The Environmental Working Group recently released its annual sunscreen screed— a report that claims that three-quarters of 750 sunscreens tested are either insufficiently safe or outright dangerous.
But the group is also making some money off the sale of sunscreens that it deems acceptable.
During May and June, the Environmental Working Group typically earns around $30,000 from Amazon purchases of the sunblock it recommends in its controversial annual report.
The list of EWG-approved sunblock includes not only affordable options but also some extraordinarily expensive ones: a six-ounce Tommy Bahama sunscreen that retails for $100; organic sunscreen by Kabana that costs nearly $40 and is advertised as “great for Northern and Eastern European heritage”; and a 1.3 oz bottle of luxury broad-spectrum sunscreen by Chantecaille, which is sold for $99.99.
EWG participates in the Amazon Affiliate program, where partners who refer at least 3,000 clients to Amazon earn a cut of more than 8 percent on each purchased product.
EWG’s website lists an Amazon link on its “Ways to Donate” page. In addition to recommending sunscreens, EWG also has recommendations for household cleaners, cosmetics and other products, earning a total commission of $140,000 from Amazon last year, the nonprofit green group said.
EWG says its Amazon earnings does not create a conflict of interest or affect the objectivity of its reports. Sonya Lunder, one of the sunscreen guide’s authors, calls the profits from the Amazon partnership “totally independent of our sunscreen ratings.”
Amazon store can make a purchase of anything—snow blower or snow tire or sunscreen,” Lunder says. “This is standard. They can buy a poorly rated sunscreen. They can buy anything they want.”
Nneka Leiba, EWG’s deputy director of research, adds, “The science team is completely outside of the sphere of things” related to sales or profits. She says the organization chose to partner with Amazon because it’s a convenient one-stop place for EWG’s readers to buy the products they consider safest.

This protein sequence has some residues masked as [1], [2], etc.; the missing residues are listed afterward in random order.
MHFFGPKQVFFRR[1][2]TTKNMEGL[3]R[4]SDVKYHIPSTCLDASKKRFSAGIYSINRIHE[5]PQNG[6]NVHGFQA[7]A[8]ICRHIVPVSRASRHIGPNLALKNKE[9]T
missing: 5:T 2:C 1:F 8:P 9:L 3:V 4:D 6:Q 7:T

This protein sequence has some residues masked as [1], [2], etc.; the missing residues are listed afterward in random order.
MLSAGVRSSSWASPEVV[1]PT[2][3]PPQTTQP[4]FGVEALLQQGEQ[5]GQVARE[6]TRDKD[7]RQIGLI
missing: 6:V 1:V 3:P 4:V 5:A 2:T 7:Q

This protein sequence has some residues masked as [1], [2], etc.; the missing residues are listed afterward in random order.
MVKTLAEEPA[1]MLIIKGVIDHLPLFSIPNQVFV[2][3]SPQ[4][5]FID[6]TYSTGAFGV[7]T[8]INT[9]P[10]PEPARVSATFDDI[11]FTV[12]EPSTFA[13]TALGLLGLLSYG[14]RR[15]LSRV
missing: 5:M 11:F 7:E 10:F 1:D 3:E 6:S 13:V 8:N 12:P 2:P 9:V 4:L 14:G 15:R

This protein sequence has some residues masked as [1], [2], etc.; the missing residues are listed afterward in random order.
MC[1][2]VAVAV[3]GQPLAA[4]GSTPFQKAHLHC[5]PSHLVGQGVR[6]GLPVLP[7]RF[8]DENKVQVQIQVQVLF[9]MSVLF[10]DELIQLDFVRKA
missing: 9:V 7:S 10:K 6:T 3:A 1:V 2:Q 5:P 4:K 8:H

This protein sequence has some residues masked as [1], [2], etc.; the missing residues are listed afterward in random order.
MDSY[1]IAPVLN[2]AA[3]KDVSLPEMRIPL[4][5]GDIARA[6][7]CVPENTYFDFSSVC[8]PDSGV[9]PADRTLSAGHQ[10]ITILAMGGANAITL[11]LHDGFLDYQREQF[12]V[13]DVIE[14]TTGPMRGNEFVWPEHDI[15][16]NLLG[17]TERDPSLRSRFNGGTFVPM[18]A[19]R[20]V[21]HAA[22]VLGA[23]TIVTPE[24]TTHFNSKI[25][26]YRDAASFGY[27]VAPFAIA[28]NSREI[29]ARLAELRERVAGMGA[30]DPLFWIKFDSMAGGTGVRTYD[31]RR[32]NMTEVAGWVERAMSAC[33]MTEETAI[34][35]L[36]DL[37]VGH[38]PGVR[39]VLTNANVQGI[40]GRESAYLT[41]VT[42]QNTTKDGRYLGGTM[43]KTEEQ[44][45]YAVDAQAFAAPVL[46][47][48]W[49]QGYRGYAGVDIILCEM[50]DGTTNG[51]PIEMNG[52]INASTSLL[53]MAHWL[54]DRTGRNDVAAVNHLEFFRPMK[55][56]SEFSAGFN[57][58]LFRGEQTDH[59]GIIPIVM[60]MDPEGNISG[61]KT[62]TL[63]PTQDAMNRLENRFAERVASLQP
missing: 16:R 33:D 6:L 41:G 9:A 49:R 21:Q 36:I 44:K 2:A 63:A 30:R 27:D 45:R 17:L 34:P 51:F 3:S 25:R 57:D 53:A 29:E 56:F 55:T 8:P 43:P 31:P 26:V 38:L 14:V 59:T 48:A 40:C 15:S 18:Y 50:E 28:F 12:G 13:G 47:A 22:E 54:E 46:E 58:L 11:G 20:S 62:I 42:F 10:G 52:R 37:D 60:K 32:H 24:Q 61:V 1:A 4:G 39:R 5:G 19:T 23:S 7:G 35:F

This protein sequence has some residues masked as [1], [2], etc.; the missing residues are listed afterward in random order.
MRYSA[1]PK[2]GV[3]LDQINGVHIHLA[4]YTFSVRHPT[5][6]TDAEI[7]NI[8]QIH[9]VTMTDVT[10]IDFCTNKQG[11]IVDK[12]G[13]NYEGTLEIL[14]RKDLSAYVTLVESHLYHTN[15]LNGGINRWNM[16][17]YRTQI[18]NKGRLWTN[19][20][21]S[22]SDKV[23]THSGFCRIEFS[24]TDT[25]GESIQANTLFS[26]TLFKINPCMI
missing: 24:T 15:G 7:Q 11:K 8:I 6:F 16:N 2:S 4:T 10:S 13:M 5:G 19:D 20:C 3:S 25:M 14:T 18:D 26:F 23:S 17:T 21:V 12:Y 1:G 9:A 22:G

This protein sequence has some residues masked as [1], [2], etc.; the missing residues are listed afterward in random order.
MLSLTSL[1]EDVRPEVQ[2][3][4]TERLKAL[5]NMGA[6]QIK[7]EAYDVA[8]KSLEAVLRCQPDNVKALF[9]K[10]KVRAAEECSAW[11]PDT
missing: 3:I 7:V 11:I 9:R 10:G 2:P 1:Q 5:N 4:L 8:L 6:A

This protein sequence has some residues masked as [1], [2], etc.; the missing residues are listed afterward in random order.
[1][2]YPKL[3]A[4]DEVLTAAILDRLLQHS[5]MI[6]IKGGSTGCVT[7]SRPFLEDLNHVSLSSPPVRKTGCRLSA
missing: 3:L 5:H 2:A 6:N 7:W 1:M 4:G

EWG’s sunscreen report has come under fire by dermatologists, who say the study improperly draws broad implications for humans from single-study findings. For instance, EWG calls sunscreen ingredient oxybenzone “the most worrisome” ingredient in non-mineral sunscreens.
But Dr. Darrell Rigel, a clinical professor of dermatology at New York University, says EWG draws its conclusions about oxybenzone based on a single study where lab rats received massive doses of the chemical, then experienced slightly enlarged uteri.
Rigel says that study has few implications for humans because “if you applied sunscreen to your face and arms every single day, it would take 35 years to get to the amount that rat did in one dose.”
In contrast, the widespread use of sunscreen has revealed that it is safe.
Dr. Jessica Krant, a dermatologist at the Laser and Skin Surgery Center of New York, told us: “I have yet to see definitive proof that sunscreens used on intact human skin have ever caused problems. It’s much more important to protect the skin from skin cancer and aging than it is to avoid using sunscreen because some of these unproven concerns.”
Dermatologists told Heat Street that their patients frequently ask whether sunscreen is safe, leading them to believe that reports like the EWG study guide may result in less frequent use of sunblock, putting Americans at increased risk for skin cancer.
EWG researcher Lunder disagrees, saying the report encourages sunscreen use, helping consumers choose which is best. “I believe our materials are really consistent in suggesting that people use sunscreen as an important piece of their arsenal,” she says.
— Jillian Kay Melchior writes for Heat Street and is a fellow for the Steamboat Institute and Independent Women’s Forum.